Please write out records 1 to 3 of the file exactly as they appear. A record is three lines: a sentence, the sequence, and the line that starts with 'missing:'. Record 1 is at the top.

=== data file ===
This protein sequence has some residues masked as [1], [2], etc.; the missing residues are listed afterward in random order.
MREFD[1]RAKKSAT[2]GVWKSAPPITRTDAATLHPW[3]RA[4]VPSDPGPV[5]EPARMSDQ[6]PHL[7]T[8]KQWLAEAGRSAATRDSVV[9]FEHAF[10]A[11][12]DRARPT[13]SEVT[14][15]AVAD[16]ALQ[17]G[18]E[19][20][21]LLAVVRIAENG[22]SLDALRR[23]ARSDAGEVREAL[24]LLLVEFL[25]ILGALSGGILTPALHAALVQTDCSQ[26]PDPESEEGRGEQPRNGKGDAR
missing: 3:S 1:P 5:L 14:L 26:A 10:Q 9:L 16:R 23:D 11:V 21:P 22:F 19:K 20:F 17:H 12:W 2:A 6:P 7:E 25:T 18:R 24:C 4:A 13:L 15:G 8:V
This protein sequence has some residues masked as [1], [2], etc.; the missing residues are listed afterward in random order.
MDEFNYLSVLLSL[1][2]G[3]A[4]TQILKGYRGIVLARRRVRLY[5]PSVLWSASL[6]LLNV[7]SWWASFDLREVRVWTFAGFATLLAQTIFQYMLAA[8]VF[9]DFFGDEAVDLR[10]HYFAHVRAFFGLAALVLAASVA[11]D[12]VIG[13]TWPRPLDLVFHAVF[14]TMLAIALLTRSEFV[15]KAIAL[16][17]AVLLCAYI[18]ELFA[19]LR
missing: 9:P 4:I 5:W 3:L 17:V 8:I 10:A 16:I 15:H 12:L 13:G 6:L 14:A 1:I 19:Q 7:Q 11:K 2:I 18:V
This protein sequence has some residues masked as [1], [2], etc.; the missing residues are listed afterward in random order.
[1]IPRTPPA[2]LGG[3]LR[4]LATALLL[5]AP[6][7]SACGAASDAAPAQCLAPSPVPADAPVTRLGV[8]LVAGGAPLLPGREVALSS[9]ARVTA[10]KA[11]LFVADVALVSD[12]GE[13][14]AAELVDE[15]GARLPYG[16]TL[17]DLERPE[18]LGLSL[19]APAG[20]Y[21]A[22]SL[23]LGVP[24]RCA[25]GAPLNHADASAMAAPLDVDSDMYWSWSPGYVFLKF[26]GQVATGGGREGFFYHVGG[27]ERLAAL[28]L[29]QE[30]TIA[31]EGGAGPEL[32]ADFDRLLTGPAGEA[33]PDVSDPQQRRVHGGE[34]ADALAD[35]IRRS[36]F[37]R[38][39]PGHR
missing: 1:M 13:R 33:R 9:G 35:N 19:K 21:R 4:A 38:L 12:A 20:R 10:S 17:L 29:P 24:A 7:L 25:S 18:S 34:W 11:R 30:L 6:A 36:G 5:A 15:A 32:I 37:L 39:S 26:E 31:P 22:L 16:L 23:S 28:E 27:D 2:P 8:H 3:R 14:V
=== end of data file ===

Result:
This protein sequence has some residues masked as [1], [2], etc.; the missing residues are listed afterward in random order.
MREFD[1]RAKKSAT[2]GVWKSAPPITRTDAATLHPW[3]RA[4]VPSDPGPV[5]EPARMSDQ[6]PHL[7]T[8]KQWLAEAGRSAATRDSVV[9]FEHAF[10]A[11][12]DRARPT[13]SEVT[14][15]AVAD[16]ALQ[17]G[18]E[19][20][21]LLAVVRIAENG[22]SLDALRR[23]ARSDAGEVREAL[24]LLLVEFL[25]ILGALSGGILTPALHAALVQTDCSQ[26]PDPESEEGRGEQPRNGKGDAR
missing: 3:S 1:P 5:L 14:L 26:A 10:Q 9:L 16:R 23:D 11:V 21:P 22:F 19:K 20:F 17:H 12:W 2:A 6:P 7:E 25:T 18:R 24:C 4:A 13:L 15:G 8:V
This protein sequence has some residues masked as [1], [2], etc.; the missing residues are listed afterward in random order.
MDEFNYLSVLLSL[1][2]G[3]A[4]TQILKGYRGIVLARRRVRLY[5]PSVLWSASL[6]LLNV[7]SWWASFDLREVRVWTFAGFATLLAQTIFQYMLAA[8]VF[9]DFFGDEAVDLR[10]HYFAHVRAFFGLAALVLAASVA[11]D[12]VIG[13]TWPRPLDLVFHAVF[14]TMLAIALLTRSEFV[15]KAIAL[16][17]AVLLCAYI[18]ELFA[19]LR
missing: 9:P 4:I 5:W 3:L 17:V 8:I 10:A 16:I 15:H 12:L 13:G 6:L 14:A 1:I 19:Q 7:Q 11:K 2:I 18:V
This protein sequence has some residues masked as [1], [2], etc.; the missing residues are listed afterward in random order.
[1]IPRTPPA[2]LGG[3]LR[4]LATALLL[5]AP[6][7]SACGAASDAAPAQCLAPSPVPADAPVTRLGV[8]LVAGGAPLLPGREVALSS[9]ARVTA[10]KA[11]LFVADVALVSD[12]GE[13][14]AAELVDE[15]GARLPYG[16]TL[17]DLERPE[18]LGLSL[19]APAG[20]Y[21]A[22]SL[23]LGVP[24]RCA[25]GAPLNHADASAMAAPLDVDSDMYWSWSPGYVFLKF[26]GQVATGGGREGFFYHVGG[27]ERLAAL[28]L[29]QE[30]TIA[31]EGGAGPEL[32]ADFDRLLTGPAGEA[33]PDVSDPQQRRVHGGE[34]ADALAD[35]IRRS[36]F[37]R[38][39]PGHR
missing: 1:M 13:R 33:R 9:G 35:N 19:K 21:R 4:A 38:L 12:A 20:R 10:S 17:L 29:P 24:A 7:L 25:S 18:S 34:W 11:R 30:L 6:A 36:G 5:A 15:A 32:I 37:L 39:S 26:E 31:P 22:L 16:L 23:S 28:E 27:D 2:P 8:H 3:R 14:V